||Holder, Reginald H.
|DBP Docket No.
||131 DB 1999
|Supreme Court Docket No.
||660 D.D. No. 3
||Anthony P. Sodroski
|Counsel for Respondent
||After being transferred to inactive status for failing to comply with the annual course requirements of the Pennsylvania Continuing Legal Education Board, Respondent entered his appearance in five criminal court matters and appeared in court on behalf of the clients who had retained him. Respondent did not inform opposing counsel, court personnel, judges or other attorneys with whom he had contact that he was on inactive status and ineligible to practice law. Respondent’s misconduct occurred over the course of three months and ended when the Supervising Judge of the Criminal Division ordered that Respondent’s appearance be withdrawn and that substitute counsel be appointed.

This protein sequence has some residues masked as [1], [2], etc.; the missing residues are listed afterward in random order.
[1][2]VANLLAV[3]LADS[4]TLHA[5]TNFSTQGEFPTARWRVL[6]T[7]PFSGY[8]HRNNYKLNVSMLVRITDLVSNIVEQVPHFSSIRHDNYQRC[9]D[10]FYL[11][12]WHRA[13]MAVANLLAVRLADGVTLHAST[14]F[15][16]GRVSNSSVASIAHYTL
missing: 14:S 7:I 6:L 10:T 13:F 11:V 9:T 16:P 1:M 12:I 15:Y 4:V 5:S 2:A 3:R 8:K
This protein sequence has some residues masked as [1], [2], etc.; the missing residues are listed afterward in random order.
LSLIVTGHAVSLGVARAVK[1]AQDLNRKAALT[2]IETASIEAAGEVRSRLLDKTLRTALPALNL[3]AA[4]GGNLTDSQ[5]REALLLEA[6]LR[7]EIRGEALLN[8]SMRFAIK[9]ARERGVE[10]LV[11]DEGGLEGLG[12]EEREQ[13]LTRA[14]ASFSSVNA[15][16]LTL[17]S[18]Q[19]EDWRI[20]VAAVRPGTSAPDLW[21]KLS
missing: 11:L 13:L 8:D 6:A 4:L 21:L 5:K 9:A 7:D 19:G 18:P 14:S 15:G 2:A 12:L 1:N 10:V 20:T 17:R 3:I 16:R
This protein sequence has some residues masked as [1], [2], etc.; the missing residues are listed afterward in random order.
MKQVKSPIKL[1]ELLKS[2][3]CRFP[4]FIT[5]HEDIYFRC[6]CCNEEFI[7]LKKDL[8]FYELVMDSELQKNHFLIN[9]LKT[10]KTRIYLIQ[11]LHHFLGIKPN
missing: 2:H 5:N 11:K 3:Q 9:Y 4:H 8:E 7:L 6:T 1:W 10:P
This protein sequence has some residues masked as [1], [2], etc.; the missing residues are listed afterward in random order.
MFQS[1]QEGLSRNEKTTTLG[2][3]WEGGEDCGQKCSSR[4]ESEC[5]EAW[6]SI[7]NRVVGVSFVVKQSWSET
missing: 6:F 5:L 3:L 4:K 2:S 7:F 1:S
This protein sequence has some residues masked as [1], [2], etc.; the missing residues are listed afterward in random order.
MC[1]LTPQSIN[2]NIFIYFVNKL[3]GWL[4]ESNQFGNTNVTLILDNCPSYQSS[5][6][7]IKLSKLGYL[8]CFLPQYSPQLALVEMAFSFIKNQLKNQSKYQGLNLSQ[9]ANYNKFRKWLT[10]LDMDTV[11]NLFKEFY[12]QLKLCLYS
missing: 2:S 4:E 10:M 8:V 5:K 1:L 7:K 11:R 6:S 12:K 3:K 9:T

During the term of his inactive status, Respondent used improper letterhead along with the title “Esquire” and did not notify the administrative office of his change in residence address.
Between 1983 and 1995, Respondent was disciplined on six occasions. His record consisted of three informal admonitions and three private reprimands, all but one of which were essentially for neglect of legal matters.
||203(b)(3) via 217(c), 203(b)(3) via 217(d) and 203(b)(3) via 219(d)(3); 1.16(a)(1), 5.5(b), 7.1(a), 7.5(a), 7.5(b), 8.4(b) and 8.4(d)
||One Year & One Day Suspension
|Points of Law
||A history of discipline is an aggravating factor.
Even if some of a respondent’s prior discipline dates back many years, the history must be considered in determining the disciplinary sanction.
A lawyer who continues to practice law and represent clients after he is transferred to inactive status will be suspended.